(82 per cent) is higher than the average among all people in England and Wales (68 per cent). In contrast, the proportion for Bangladeshis is 44 per cent, with almost 40 per cent living in council housing. Extended families in South Asian households are common. This has its advantages, but it can lead to significant overcrowding, especially among Bangladeshi households. The Fourth N ational Survey showed th a t the quality of housing also differs significantly. W hereas the quality of housing among owners is generally better than th a t of ren ters for Indians and African Asians, high proportions of Pakistani and Bangladeshi owner-occupied households lack sole access to am enities such as an inside to ile t and cen tra l heating . S ing le-paren t households are more common among African Garibbeans (16-20 per cent of all households compared with 3-4 per cent among those from the Indian subcontinent and 11 per cent overall), with about 40 per cent of live births occurring ‘outside m arriage’. This compares with 30 per cent for all women in England and Wales and 1 per cent in women from the Indian subcontinent. Unemployment is unacceptably high among ethnic m inority populations - 25 per cent among economically active African Caribbean men aged 16 + compared with 11 per cent for men in England and Wales. The proportion rises to over one-third in African C aribbean men under 25 years of age compared with 18 per cent in their W hite counterparts. Again, about one-third of Bangladeshi and Pakistani women are unemployed compared with 6 per cent among women nationally. Ethnic groups are more likely to be in lower occupational grades, to have poorer job security and to work unsociable hours. Ethnic populations tend to reside in deprived, congested, violence-prone inner-city areas, which gives a further twist to produce a situation of ‘m ultiple jeopardy’. W hereas concentration in these areas enhances ethnic identity and increases access to political power, in urban areas they are also more likely to face poorer employment opportunities and poorer access to health services. Cultural context It is im portant to be aware of the culture and health beliefs of the different communities. It could be argued that the service should address m ainstream issues but rem ain sensitive to ethnic issues. This may be a pragm atic model for the future but it is not defacto an appropriate model to address the existing situation. Linguistic difficulties Difficulties in communication among some groups within the South Asian community require a positive approach. The ageing of the first-generation cohorts of these populations means that they will make increasingly greater use of the services th an has h ith e rto been experienced. M any second-generation m igrants communicate with their GP in a language other than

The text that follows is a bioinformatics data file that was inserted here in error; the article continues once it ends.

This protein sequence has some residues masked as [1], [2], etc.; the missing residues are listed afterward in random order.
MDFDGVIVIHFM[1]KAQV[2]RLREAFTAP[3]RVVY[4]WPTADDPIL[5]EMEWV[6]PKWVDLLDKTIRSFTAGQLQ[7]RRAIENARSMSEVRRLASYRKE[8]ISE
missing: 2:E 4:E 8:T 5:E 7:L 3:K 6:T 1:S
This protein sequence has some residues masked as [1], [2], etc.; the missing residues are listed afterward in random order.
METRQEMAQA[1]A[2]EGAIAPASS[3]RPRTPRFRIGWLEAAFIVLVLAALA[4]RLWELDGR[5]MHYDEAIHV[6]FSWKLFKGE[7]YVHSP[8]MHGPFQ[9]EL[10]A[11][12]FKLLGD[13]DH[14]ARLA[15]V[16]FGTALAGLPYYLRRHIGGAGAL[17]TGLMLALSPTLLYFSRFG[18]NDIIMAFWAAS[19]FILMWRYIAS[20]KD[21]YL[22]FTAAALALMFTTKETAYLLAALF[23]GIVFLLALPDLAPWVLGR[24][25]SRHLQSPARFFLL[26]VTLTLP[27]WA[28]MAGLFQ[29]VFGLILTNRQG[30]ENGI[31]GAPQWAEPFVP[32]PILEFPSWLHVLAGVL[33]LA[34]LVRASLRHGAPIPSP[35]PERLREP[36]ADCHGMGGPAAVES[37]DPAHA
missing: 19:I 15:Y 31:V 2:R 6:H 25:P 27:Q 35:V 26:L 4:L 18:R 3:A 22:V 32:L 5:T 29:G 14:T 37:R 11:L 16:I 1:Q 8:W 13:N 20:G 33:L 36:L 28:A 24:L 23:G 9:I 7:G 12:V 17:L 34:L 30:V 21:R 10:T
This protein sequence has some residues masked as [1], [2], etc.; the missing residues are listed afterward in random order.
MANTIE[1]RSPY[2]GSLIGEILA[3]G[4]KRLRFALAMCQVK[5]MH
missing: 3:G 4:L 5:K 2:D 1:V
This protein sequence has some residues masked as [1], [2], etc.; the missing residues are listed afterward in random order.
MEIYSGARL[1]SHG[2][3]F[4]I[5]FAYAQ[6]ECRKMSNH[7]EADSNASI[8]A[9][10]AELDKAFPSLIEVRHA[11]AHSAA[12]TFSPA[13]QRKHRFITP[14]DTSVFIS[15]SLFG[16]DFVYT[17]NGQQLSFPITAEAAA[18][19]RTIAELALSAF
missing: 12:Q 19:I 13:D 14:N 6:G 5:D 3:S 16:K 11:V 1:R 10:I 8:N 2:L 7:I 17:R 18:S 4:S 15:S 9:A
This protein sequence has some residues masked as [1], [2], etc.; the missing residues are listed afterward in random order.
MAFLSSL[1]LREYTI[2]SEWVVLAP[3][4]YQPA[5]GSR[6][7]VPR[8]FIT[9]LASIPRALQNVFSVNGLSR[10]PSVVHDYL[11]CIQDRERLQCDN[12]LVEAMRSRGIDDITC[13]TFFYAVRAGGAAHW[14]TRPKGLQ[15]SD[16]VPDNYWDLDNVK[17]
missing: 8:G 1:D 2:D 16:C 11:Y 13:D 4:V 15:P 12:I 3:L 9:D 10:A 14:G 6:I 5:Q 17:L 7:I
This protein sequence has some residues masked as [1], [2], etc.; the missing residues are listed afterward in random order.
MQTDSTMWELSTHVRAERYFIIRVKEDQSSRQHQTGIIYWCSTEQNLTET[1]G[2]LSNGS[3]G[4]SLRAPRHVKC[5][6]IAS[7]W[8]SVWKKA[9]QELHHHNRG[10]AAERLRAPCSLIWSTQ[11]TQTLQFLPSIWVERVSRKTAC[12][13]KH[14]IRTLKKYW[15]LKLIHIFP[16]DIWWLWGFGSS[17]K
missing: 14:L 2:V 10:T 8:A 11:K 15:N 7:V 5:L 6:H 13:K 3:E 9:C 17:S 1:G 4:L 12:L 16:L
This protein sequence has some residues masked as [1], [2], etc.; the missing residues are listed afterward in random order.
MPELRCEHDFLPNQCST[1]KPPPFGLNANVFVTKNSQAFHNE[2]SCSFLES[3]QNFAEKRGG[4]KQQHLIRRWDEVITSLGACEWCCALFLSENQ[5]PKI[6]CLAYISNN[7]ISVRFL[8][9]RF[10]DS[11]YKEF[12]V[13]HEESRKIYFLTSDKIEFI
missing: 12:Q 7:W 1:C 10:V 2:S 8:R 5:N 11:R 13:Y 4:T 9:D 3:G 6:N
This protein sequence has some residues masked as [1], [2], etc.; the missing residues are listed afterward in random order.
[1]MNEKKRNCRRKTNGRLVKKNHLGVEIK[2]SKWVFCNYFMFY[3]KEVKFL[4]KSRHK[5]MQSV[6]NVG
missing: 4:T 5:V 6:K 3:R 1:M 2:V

English, especially women. A nother com pounding factor is the gradual retirem ent of current practitioners from ethnic communities who have held the front line for many years. Newly qualified South Asian doctors often do not speak the languages of their parents or do not practice in these relatively deprived areas. This highlights the need for in te rp re te rs and adequate translation services. Currently, these are poorly distributed and in some places members of the family, especially children, act as in terpreters. Use of alternative therapies Ethnic groups often use alternative remedies, such as acupuncture and herbal remedies, which have not been subject to rigorous scientific testing. Faith and confidence, however, play an im portant part in the healing process, and it may be necessary to provide support for interventions tha t people believe in until such time as evidence on clinical efficacy becomes available. Only 15-20 per cent of interventions are based on scientifically m easured clinical benefit, and it is clearly im portant to substitute knowledge for belief and supposition. Refusal to invest in interventions because of non-availability of evidence of a beneficial effect may, however, be harm ful and cause distress to patients. This is different from reacting to evidence that an intervention has no beneficial effect. Low uptake of screening services There is little awareness in ethnic groups of many m ajor national initiatives, such as cervical screening. This raises questions about the effectiveness and the role of the H ea lth Education Authority. U ptake of cervical cancer screening nationally is about 60 per cent. The uptake in women of Indian subcontinent origin is about half that level, with significant proportions saying that they did not know what a cervical sm ear is (one-third in Bangladeshi women), or that they had never been recom m ended to have one (one-third in Pakistani women). This reflects poorly on the outreach of preventive care among sections of ethnic m inority women, and there is clearly scope for im provement. Local studies have shown tha t poor uptake is due more to poor adm inistrative arrangem ents than to indifference to screening. Muslim women prefer to see a female GP. In fact, a substantial proportion of all women in this country would prefer to see a female GP. Randomised clinical trials or m eta-analyses are not needed to make simple pragm atic and low-cost responses to these issues. Health needs Chronic diseases such as diabetes and hypertension are excessively prevalent among some ethnic groups. M ortality from diabetes is seven times greater among Bangladeshis than among all people in England and Wales. Although